There is such a long way to go to such a logistical nightmare just to move fuel, just the basics around that it will be weeks, if not months, before people can really assess and start reviewing the American response to this storm -- Alisyn. ALISYN CAMEROTA, CNN ANCHOR: Yes, Bill, you make such a great point.
I mean, the last time we heard it was yesterday there were 10,000 FEMA officials. That's a lot. But it's obviously a fraction of the 3.5 million people, every one of them who needs help in Puerto Rico. So it's just -- I mean, the numbers are staggering.
And then that shot that you showed there, Bill, where we see Jennifer Rivera, our producer, looking at what I believe was her school there. I mean, the emotional toll.
CAMEROTA: Of seeing everything that you loved and knew washed away.
WEIR: Imagine that. And imagine not being able to sleep because it's sweltering hot. The mosquitoes are going to come back soon. There is fear about dengue fever and Zika. Those sorts of illnesses. So -- you know, and anxiety. The Abuellas, the old grandmas, their anxiety medicine has run out. They're trying to take care of grandpa. His insulin is running -- you know, so it's just a cascade of most material need and stress down here.
CUOMO: And the biggest enemy is going to be time. You've got a lot of people who want to get in there and help. The port hasn't been up. The airports are backlogged. So time is going to start being an enemy as well.
Bill, thank you. Keep the information coming. The pressure is working. The president is speaking differently about Puerto Rico today than he was even over the weekend. So stay strong. Give our best to the group.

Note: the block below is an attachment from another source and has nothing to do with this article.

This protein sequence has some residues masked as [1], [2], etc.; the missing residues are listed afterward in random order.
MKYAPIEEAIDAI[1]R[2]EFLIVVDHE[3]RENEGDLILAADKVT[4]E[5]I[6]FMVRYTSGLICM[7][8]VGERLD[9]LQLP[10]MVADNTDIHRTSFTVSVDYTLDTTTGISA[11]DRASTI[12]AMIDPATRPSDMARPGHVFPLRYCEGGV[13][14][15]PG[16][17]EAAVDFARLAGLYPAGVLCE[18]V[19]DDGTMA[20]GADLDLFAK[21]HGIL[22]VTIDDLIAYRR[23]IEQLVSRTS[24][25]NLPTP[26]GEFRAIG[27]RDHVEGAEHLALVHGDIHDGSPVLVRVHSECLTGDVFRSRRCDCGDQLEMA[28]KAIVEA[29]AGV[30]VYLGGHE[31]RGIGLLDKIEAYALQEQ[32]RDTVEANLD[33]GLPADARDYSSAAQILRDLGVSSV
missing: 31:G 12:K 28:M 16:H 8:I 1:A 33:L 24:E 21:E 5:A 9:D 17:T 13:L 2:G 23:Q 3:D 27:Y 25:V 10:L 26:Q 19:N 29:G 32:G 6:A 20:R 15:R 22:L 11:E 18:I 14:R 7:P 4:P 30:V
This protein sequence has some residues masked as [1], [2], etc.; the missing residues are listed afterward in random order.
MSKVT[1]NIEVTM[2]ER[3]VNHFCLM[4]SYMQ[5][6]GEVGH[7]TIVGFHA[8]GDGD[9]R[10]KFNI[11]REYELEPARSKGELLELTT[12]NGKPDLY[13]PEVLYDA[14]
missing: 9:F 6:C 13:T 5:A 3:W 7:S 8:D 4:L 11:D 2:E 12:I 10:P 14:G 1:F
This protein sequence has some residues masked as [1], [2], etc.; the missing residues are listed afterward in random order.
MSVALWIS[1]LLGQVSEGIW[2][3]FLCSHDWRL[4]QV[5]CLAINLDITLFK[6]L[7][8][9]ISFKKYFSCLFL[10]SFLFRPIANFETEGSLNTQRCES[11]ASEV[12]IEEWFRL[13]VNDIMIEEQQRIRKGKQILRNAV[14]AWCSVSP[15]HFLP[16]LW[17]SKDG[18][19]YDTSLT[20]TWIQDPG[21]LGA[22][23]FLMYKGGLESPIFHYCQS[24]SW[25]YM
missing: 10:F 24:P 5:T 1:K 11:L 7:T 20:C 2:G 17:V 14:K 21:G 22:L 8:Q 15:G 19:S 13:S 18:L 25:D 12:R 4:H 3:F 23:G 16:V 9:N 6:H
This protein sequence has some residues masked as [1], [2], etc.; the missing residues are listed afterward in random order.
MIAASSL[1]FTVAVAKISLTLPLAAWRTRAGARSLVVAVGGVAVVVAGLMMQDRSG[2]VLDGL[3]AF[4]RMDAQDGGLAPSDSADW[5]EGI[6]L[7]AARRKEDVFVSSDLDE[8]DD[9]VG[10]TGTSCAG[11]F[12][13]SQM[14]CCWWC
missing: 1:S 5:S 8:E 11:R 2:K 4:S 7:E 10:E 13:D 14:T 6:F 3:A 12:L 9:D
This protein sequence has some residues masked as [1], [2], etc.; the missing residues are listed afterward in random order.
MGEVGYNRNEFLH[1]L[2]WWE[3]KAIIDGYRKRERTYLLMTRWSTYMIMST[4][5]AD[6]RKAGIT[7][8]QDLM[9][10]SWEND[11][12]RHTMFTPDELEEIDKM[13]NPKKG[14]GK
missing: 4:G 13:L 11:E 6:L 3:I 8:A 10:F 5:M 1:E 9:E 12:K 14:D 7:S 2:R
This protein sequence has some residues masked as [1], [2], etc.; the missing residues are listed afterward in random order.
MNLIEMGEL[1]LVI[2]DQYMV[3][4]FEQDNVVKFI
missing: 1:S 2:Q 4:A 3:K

CAMEROTA: Up next, we have a CNN exclusive for you. The IRS now sharing information with Special Counsel Robert Mueller about key Trump campaign officials. Will they turn over the president's tax returns? All that next.
[06:41:37] CAMEROTA: So there are several new developments in the Russia investigations to tell you about. CNN has an exclusive report that the IRS is now sharing information with Special Counsel Robert Mueller about former campaign chairman Paul Manafort and former National Security adviser Michael Flynn. And this is just one of several new headlines related to the Russia probe. So let's discuss all of them with David Gregory, Chris Cillizza and CNN counterterrorism analyst Phil Mudd.
Phil, let me start with you. What does it mean that the IRS is now turning over documents to Bob Mueller?
PHIL MUDD, CNN COUNTERTERRORISM ANALYST: A couple things. One simple and one is subtle. Simply you look at this and say, if you look at tax records going back years, did someone have income from individuals in Eastern Europe, Russia who might also have had been involved in the meddling campaign last year? I don't think that's what the story is, Alisyn. The story is a little subtler.
There's a lot of people involved in this operation, people at the periphery and the center of the Trump campaign. If you want to walk into the room to talk to them and you want to ensure that they cooperate, I want a hammer. And that hammer in this case is going to be something like you didn't declare income from certain sources over the past few years. That's a federal violation. You want a plea bargain? You want to talk. You want to talk about what you know on the campaign trail or do you want a charge? That's what's going on here.